JOHN Longmire has urged the AFL to invest more time, money and energy into growing the game, warning that cuts will hurt the next generation as the sport reaches a critical point in Sydney.

The AFL reported a $22.8 million loss after wrestling with the financial fallout of COVID-19 in 2020, with job losses affecting head office, clubs and grassroots programs.

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Sydney and crosstown rival GWS's combined loss totalled more than $10 million over the same period.

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Swans coach Longmire praised the AFL for "saving the game" and navigating an uncertain consolidation phase.

But Longmire, among the sport's most respected figures, says the League must now shift focus to long-term planning and "get a feel for what's happening on the factory floor".

I've seen when it was shunned as a sport up here; when an AFL ball would be confiscated by staff at schools

- John Longmire

Coaches and club staff are doing more as they make do with less; one of the attractions of new Swans assistant coach Don Pyke was that he boasts coaching, business, boardroom and admin experience.

Longmire is wary of burnout among colleagues, but worries most about future players.

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"It's one thing to cut costs, but ultimately if you don't invest it will cost you more," Longmire told AAP.

"What does the game look like post this period? How far forward are we looking?

"The next generation of under-18 footballers; the budgets have been cut significantly. We still need those kids coming through for the growth of the game.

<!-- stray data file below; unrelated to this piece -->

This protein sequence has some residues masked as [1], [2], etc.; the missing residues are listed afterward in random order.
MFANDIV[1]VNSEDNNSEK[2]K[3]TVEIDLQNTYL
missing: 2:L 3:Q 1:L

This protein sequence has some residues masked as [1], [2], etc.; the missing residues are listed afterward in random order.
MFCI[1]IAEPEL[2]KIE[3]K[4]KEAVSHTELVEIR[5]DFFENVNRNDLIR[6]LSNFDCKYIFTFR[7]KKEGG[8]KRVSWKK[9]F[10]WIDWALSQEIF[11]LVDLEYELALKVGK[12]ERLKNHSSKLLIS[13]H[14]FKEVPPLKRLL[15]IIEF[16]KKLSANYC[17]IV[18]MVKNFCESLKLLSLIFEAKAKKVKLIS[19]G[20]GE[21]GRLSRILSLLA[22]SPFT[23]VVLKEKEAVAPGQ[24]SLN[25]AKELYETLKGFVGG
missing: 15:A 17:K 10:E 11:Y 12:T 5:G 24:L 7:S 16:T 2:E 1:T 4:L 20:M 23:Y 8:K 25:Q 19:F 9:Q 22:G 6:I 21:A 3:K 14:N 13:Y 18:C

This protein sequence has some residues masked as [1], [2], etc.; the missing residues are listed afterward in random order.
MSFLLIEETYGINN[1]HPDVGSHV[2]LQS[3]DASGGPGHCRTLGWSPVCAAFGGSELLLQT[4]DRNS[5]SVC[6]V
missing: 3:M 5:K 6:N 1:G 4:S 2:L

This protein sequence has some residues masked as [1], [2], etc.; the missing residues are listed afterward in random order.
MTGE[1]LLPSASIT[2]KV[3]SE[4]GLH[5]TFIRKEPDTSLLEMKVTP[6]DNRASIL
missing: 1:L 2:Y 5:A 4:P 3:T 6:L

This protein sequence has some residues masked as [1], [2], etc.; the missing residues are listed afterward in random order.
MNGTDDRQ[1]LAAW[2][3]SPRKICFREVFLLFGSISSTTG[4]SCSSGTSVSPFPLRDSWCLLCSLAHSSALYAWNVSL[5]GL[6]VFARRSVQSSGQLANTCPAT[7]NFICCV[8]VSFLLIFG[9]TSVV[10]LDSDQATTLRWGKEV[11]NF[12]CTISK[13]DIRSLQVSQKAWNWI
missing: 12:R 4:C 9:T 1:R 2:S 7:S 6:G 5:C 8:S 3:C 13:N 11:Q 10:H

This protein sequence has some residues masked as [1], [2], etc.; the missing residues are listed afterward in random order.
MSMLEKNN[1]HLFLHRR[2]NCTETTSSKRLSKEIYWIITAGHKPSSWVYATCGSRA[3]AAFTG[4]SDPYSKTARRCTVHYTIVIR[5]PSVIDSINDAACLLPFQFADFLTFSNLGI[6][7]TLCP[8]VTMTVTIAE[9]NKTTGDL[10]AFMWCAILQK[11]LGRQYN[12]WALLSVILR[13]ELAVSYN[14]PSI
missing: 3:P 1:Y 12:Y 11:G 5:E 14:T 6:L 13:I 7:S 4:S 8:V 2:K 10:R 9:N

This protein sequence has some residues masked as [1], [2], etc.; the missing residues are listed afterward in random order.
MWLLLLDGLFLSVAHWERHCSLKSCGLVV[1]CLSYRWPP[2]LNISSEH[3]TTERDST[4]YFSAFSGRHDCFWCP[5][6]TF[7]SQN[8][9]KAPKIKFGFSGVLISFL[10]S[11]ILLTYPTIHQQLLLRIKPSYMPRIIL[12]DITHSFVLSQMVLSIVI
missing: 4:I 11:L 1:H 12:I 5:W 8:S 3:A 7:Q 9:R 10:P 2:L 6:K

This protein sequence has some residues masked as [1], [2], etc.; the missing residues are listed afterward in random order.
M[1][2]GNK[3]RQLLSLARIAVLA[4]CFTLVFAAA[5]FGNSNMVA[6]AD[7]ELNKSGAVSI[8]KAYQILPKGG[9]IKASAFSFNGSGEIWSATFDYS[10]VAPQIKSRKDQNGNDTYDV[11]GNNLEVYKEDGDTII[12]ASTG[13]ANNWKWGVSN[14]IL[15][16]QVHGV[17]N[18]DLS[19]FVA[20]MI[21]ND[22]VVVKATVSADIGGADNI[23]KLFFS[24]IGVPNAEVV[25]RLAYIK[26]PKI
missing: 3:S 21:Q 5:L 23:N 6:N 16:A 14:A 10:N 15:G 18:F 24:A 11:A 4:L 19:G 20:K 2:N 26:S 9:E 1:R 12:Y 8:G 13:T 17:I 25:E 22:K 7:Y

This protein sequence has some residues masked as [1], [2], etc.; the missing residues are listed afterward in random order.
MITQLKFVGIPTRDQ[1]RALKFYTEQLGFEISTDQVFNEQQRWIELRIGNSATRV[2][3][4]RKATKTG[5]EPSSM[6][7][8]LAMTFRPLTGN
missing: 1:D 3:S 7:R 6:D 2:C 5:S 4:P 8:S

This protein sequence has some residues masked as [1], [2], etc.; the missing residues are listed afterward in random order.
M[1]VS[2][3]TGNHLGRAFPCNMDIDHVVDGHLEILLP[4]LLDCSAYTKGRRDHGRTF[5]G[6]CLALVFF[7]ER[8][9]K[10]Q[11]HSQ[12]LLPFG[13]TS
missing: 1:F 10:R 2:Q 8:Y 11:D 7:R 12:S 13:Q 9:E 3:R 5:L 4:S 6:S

"We can't afford to let that die or not let recruiters have any resources because the next generation is going to suffer."

Tasmania's push for an AFL team has dominated headlines in recent weeks.

It is western Sydney that the League previously identified as a crucial battleground for hearts and minds, having created GWS with long-term plans and immediate delight over the additional fixtures that helped deliver a $2.5 billion broadcast deal.

A blitz in Sydney followed, with rugby league icon Phil Gould famously describing AFL goalposts as ''sprouting like mushrooms'' in 2011.

Longmire, who played 200 games for North Melbourne, has worked out of the SCG since 2002.

Few know the AFL's challenges in the NSW capital as well as the 50-year-old.

Swans assistant coach John Longmire with Jude Bolton and Brett Kirk after the 2005 Grand Final win. Picture: AFL Photos

"The longer we stay in 'saving the game' mode, the more steps back we take in competition for some of the best athletes and a lot of eyeballs in the northern states," Longmire said.

"I've seen when it was shunned as a sport up here; when an AFL ball would be confiscated by staff at schools.

"I've seen unbelievably significant growth. We don't want to take a backwards step now, because rugby league and rugby union won't."

Longmire's Giants counterpart Leon Cameron also urged the AFL to invest heavily in lower levels.

"The (participation) numbers have gone through the roof," Cameron said.

"I just hope they acknowledge it's harder here and in Queensland.

"You don't want to make all this ground then all of a sudden it dries up."